Showing posts from April, 2015

Leiden and gardening gloves

So how was Leiden?  Beautiful, a mini Amsterdam with canals and bridges and bikes. It is a university town with something of the same feel as Cambridge, but with canals! The place we stayed in was a real find, an apartment on the Nieuwe Rijn.  Ours was not the one pictured on this website but had two bedrooms, a fabulous bathroom and a small sitting area within the larger bedroom overlooking the canal.  Everything was spotless and comfortable, the bathroom was to die for and our host, Leon, made us wonderful breakfasts in the spacious kitchen overlooking a terrace.  Brilliantly situated, beautifully furnished and cared for and really nice people.  If you can get to Leiden I would really recommend it. We rented bikes from our hosts and, having not ridden a bike for about twenty five years, I tested the cliche that you never forget and found it to be true. The Keukenhof gardens were amazing,  not a garden in the ordinary sense of the word, although there we

Tulip fever

I am feeling excited, very excited.  I love tulips and have grown them in pots and in the ground here every year since we came over nine years ago.  On a cold grey February morning I was having a cup of tea with a friend and we got to talking about the bulb fields in the Netherlands and the gardens at Keukenhof .  My friend used to live in Leiden, right on the doorstep of all of this.  I confessed I had always wanted to go.  "Well we should, of course we should.  We should go this spring.  Let's look at flights.." and in half an hour we were booked with flights and accommodation.  Ian was happy to hold the fort here and with my dad.  For weeks it felt a bit pretend.  But it is here, now, today.  This afternoon we fly to Amsterdam. Will it really look like this? Or this? Or this? These images are all from  but I will come back with some of my own. This is exactly the sort of visiting I love.  My friend knows Leiden well and still has friends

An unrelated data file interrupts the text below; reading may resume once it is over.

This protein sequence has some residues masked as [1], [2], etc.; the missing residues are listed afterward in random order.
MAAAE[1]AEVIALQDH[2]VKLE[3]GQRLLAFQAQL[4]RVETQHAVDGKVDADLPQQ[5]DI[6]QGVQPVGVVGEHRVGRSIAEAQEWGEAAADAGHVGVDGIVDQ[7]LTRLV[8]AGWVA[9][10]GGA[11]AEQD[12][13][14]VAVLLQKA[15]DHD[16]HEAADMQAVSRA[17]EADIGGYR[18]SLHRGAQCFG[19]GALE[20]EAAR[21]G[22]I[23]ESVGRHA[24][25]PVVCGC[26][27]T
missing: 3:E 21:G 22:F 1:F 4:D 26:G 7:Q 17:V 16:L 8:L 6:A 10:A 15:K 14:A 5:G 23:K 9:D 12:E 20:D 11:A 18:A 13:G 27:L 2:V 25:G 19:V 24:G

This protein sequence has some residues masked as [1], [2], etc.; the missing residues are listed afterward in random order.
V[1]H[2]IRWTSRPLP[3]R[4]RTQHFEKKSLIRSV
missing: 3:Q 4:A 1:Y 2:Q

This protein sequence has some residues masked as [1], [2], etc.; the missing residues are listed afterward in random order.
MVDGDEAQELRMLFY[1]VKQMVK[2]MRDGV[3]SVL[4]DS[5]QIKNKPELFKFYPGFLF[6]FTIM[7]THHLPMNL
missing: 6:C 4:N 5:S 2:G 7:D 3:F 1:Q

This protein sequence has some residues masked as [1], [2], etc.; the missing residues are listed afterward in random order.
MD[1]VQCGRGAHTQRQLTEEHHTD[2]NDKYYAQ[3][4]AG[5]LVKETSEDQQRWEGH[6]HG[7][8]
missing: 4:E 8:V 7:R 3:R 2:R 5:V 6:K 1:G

Revamping the cutting garden

I have always wanted a cutting garden.  I love flowers in the house but when I had small gardens I could never bring myself to cut the things which were making an impact in the garden in order to bring them inside.  Here, with lots of room and a blank canvas, I decided to make a garden specifically for cutting.  It would be full of sweetpeas, cosmos, foliage plants and dahlias with daffodils and tulips in the spring. There were successes.  The dahlias were fabulous but only if I lifted them in the autumn and started them again in the greenhouse the following spring.  For the last two years I have tried to leave them in the ground but I am reluctantly concluding that on a high site in North Wales we do not have a long enough growing season for dahlias to get going without the boost they receive from being started off under glass.  Left in the ground they are only just beginning to flower strongly when they are cut down by the first frosts. Sweetpeas have always been a great su


The gorse is in flower, its warm cocunut sweet scent blows up from the valley as I walk down to the river. The wood anemones are opening everywhere under the still bare trees.  I love these. I love their delicacy, the way they shiver in the slightest breeze, the way they turn their open faces to the sun.  Soon the leaves will be on the trees and the track down to the river will become a cool green tunnel.  I know I will like that when it comes but just now the track is clean and clear, full of sunshine and with open views into the fields. My son and daughter in law's dog runs ahead but always pausing and checking where I am when the gap between us gets too wide. Down by the river in the damper ground the strappy leaves of the wild garlic are pushing up.  There are no flowers yet so the smell of garlic is only released when I crush the leaves between my fingers.  I must remember to come down again very soon and do some foraging. There are all sorts of things